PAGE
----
There are various variations which can be found in our autosomal DNA which traces up to 10 generations back of our ancestry. Autosomal DNAs are usually inherited from both parents.
We inherit 50% from each parent. However the half we receive is random.
Which is the reason why we are neither exact copies of our siblings nor do we have the exact ancestry markers as them. The exception in this case are monogenic or identical twins.
This method involves tracking down your maternal or paternal ancestry (or both if you have an X and Y chromosome)
For the maternal haplogroup, it is basically looking at your Mitochondrial DNA and using that to trace your maternal ancestors.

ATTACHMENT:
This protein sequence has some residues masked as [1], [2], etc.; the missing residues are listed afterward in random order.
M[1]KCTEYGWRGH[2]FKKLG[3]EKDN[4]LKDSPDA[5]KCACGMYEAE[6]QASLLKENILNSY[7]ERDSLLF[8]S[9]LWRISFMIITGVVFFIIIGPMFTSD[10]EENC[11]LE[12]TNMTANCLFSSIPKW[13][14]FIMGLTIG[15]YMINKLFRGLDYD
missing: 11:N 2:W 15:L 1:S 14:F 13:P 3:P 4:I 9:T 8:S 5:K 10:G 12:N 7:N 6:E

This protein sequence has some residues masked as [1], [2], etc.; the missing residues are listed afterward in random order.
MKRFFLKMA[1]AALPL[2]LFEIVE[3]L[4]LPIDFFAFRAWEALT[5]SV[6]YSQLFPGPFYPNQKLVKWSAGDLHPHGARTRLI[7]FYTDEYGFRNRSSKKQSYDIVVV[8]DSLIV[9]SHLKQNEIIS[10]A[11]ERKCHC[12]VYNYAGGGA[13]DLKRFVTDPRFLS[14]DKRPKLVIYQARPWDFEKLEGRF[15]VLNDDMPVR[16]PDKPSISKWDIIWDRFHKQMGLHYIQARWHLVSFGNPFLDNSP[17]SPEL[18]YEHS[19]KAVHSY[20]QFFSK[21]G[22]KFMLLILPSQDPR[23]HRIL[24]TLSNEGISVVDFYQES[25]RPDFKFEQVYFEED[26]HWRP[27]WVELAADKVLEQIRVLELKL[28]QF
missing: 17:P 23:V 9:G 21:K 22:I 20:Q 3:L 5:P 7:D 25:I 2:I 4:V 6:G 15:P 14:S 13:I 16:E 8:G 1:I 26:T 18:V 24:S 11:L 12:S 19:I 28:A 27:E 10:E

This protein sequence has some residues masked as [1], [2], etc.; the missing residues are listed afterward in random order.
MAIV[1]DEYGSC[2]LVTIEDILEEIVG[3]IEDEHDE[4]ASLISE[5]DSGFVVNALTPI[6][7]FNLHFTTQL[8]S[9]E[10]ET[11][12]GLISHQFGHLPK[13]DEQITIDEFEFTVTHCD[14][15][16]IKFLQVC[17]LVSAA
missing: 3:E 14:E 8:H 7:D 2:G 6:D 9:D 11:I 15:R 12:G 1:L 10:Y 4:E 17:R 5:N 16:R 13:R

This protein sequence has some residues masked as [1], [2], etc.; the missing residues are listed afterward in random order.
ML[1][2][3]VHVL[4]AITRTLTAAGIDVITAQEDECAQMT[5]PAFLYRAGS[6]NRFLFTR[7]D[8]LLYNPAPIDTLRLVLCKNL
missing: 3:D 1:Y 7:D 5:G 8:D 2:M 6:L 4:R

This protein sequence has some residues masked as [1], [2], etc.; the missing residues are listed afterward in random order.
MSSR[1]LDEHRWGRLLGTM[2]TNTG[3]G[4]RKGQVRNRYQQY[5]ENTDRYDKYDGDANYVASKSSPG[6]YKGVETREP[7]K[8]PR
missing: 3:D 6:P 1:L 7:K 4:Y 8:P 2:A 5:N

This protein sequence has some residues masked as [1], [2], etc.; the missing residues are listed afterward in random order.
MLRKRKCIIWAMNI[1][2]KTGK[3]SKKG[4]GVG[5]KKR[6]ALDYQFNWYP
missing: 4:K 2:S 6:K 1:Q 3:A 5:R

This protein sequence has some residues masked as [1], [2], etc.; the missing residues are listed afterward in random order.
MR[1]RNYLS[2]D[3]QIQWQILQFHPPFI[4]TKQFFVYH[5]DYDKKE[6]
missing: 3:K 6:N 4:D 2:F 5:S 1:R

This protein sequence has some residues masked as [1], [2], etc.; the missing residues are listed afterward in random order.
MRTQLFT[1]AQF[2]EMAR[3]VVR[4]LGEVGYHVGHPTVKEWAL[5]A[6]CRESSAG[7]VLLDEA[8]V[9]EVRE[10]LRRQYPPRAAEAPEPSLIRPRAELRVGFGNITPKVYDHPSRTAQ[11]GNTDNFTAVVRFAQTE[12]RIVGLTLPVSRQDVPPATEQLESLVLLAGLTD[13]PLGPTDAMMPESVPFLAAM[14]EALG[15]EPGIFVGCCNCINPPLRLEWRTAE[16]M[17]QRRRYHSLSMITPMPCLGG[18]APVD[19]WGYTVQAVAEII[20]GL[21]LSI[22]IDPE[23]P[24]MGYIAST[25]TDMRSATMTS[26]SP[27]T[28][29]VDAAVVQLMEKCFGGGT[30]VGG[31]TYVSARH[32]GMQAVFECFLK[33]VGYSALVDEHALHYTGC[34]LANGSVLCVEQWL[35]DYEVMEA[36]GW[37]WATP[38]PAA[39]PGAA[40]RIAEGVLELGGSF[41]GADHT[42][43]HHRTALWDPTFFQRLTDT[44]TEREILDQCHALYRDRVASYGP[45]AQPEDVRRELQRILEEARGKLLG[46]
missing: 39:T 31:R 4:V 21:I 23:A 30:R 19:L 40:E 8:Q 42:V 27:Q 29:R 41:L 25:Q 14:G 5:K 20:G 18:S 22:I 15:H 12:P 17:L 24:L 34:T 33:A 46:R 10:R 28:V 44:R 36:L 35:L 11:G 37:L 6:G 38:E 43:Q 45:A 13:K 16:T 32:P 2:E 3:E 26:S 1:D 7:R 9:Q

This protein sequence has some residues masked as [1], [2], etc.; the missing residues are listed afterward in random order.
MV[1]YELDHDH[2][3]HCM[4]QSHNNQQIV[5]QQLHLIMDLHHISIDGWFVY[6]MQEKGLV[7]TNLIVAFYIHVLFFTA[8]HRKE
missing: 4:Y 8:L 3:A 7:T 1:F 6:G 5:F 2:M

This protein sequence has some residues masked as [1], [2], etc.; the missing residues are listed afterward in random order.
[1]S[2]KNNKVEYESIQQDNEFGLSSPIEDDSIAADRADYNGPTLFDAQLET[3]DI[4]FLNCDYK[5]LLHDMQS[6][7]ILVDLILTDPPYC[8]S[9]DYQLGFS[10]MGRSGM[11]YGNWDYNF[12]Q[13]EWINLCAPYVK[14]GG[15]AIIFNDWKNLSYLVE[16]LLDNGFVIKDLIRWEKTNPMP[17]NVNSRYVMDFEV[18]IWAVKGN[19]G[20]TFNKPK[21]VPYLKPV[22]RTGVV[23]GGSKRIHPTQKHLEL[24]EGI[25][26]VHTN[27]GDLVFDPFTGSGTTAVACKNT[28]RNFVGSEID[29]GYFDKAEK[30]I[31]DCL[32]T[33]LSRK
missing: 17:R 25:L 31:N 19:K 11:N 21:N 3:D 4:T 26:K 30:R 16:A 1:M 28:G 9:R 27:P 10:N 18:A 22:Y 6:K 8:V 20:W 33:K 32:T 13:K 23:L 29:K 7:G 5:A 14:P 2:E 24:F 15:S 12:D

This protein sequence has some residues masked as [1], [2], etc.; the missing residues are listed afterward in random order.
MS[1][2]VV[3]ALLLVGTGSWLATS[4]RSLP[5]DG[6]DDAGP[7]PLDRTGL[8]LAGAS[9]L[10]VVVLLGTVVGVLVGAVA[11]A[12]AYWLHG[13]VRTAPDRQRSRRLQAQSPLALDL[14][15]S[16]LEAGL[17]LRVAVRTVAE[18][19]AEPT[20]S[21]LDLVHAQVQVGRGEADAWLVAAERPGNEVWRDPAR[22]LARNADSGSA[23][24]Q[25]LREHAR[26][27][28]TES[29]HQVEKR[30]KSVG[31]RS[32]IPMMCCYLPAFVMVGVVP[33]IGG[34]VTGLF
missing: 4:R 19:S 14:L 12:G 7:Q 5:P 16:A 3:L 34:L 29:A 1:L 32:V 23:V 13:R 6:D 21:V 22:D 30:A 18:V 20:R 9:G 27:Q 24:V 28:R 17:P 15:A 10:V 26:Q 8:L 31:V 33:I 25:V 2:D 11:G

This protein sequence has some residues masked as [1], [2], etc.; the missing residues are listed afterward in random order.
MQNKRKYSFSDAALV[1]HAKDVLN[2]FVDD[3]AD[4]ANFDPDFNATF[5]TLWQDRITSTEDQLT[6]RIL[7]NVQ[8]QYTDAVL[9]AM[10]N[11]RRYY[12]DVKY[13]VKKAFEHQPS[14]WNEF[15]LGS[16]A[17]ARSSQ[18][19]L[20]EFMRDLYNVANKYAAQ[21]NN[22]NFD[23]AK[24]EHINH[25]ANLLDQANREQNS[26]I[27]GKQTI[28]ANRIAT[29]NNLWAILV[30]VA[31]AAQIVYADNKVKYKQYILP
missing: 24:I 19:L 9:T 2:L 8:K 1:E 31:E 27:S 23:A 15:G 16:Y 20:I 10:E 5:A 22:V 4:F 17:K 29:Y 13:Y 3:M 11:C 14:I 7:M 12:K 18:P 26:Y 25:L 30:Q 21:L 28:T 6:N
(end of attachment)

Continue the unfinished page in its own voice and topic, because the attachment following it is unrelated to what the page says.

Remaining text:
The paternal test can only be taken by those who are genetically male.
Women can also take this test, through a male relative.
This test can only trace two lines from your family tree which is of your father and mother. So even if you do have Native American ancestry, it may not reflect.
Testing for Short Tandem Repeats (STRs)
This is one of the rarely used method by companies.
STR is short for Short Tandem Repeats which is basically the part of your DNA that repeats itself in a unique, identifiable way.
This method comes in handy when you are going for a familial relationship test and forensic DNA profiling.
This method, however, reveals a limited amount of information as it only reveals what percentage European, African or Asian a person is without narrowing it down to a specific region.
Companies offering Native American ancestry reports